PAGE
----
# Need Help Understanding Hi Current Add On For LM78XX

Discussion in 'General Electronics Discussion' started by Rory Starkweather, Dec 24, 2014.

1. ### Rory Starkweather

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7
Nov 13, 2014
I understand how the LM78XX works, but I'm having trouble with the current booster. The data sheet says that even at half rated current the LMXX needs a heat sink. That's OK, but I would rather avoid it.

So they have a diagram for a High Current Add On. (Question 1. Will this keep the LM78XX from getting hot if it turns on at, say, .25 max I?)

I have a good picture, but can't figure out how to post it. Anyway, there are only two components in the High Current part of the circuit.

1. A resistor which is connected to the input on one end, and to the junction between the input to the LM78XX and the filter capacitor which is connected to the LN78XX input and ground.

2. A transistor connected between the input to the circuit and the output from the LM78XX. This transistor has the Emitter connected to the circuit input, Collector connected to the output of the circuit, and the Base connected to the input pin of the LM78XX.

Two formula are given.
1. R1 = Vbeq1 / (Ireg - Iq1) / Bq1.
What is Vbeq1? Base to Emitter voltage of Q1?
2, I assume Iq1 = current out of the transistor.
3. Is Bq1 = voltage on the base of Q1?

Other formula; Io = Ireg + Bq1 * (Ireg - Vbeq1 / R1).

I would like to build one of these, but am not sure enough of what values are being used.

5,165
1,087
Dec 18, 2013
Hi Rory
This sounds like the common approach used to shunt current from the regulator to increase the total current that the circuit can supply. Your right with most of your assumptions but BQ1 I think is the gain of the transistor. I have added the picture to help others. If you work it out so that each component has a current of 200mA and a gain of 100 with Vbe of 0.7V then this gives a resistor value of 3.5R. Remember you still might need a heat sink for both components dependant on the amount of current you are drawing from the circuit and the split ratio.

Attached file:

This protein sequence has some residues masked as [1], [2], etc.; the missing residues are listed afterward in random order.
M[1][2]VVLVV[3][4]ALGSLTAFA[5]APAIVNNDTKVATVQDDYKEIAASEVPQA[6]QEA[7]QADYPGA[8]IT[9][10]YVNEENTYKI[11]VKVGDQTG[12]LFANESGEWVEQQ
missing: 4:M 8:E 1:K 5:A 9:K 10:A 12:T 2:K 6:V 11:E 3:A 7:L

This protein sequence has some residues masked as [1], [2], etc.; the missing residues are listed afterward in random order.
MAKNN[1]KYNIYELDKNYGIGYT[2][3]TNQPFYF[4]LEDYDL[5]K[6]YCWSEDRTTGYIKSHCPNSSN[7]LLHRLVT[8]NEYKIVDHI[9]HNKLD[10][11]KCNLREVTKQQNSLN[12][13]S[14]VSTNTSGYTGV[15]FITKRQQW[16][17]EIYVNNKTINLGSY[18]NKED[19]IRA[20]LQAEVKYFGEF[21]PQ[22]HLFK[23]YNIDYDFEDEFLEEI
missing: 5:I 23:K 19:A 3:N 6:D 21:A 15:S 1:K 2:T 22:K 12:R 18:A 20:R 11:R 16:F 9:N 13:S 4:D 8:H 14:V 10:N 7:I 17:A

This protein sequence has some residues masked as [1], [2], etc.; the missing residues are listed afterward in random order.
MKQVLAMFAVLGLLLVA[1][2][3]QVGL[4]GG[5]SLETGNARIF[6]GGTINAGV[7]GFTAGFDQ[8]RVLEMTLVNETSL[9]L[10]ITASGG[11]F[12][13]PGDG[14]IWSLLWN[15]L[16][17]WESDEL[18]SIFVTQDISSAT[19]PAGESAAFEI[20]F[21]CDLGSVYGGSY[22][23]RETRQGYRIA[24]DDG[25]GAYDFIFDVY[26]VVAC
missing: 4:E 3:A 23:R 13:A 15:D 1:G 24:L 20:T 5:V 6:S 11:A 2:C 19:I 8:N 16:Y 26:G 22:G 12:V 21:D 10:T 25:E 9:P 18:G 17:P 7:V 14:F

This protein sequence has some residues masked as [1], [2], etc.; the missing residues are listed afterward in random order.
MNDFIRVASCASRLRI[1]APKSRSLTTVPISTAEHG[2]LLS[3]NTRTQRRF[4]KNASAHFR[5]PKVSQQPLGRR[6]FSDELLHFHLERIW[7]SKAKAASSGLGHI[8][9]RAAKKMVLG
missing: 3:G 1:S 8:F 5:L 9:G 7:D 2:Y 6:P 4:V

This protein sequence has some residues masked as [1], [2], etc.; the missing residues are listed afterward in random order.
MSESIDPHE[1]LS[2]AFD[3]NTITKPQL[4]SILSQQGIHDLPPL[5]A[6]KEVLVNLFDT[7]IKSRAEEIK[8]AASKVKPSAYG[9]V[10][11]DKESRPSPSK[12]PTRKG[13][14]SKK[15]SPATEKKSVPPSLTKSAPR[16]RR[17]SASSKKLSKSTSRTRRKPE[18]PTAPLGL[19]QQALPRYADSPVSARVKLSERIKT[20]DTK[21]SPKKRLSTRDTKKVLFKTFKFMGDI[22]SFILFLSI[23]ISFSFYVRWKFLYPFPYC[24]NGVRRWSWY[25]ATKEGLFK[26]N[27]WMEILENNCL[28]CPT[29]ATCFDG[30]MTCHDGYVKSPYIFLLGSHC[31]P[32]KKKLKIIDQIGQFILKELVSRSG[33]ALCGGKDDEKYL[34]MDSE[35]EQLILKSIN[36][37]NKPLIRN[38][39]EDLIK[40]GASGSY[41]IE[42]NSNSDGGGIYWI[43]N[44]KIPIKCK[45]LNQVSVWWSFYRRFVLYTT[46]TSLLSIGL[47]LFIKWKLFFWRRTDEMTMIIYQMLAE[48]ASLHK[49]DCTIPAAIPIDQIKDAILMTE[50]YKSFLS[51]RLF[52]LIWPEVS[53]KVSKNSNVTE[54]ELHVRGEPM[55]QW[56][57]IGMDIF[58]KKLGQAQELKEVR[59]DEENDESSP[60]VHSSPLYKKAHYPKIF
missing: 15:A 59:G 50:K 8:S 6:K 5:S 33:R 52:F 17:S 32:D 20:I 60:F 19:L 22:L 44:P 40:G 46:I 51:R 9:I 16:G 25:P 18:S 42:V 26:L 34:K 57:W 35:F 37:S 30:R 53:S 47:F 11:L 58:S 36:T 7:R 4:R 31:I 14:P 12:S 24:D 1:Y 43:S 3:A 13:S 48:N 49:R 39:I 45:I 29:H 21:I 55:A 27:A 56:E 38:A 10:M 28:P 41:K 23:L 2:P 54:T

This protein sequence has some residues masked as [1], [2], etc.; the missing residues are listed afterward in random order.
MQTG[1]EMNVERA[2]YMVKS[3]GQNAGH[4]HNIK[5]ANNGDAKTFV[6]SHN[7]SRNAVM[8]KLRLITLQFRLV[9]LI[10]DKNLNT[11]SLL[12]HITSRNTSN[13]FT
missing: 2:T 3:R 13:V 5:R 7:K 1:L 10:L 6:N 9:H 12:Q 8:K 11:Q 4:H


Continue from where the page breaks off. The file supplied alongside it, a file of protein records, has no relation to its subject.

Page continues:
3. ### Rory Starkweather

77
7
Nov 13, 2014
Thank you very much. That is exactly the drawing I was talking about.

I guess that since I'm not planning to use large currents now, the smart thing to do would be to buy a few more heat sinks.

Another question, I used to see circuits with Diodes to protect the LM78XXs. A simple diode loop from input to output. I believe that the Anode was connected to the input terminal. Does this sound reasonable?

And 1 more. This would be an input over-current protector. I can't remember the name of the component, though. The description of a thermistor just doesn't sound quite right. I have some of these. Mine are in thin square packages with two leads coming out of one side. They are thin enough that you can see wires inside.The ones I have are about 3/4 inch on a side but 1/4 inch or less thick. Any idea?

5,165
1,087
Dec 18, 2013
Yes the diode discharges any output capacitance when the power is switched off. Some people do some people don't. I don't personally as most of the time I don't have that larger capacitance on the output.

Are you thinking of PTC or NTC. PTC is used for over current protection and NTC is used for reducing large in rush currents. You would typically see these in switch mode power supplies.

5. ### Rory Starkweather

77
7
Nov 13, 2014
It looks like PTC is exactly what I was looking for.

TYVM.

5,165
1,087
Dec 18, 2013
Ok merry xmas to you and your family.

7. ### KrisBlueNZSadly passed away in 2015

8,393
1,271
Nov 28, 2011
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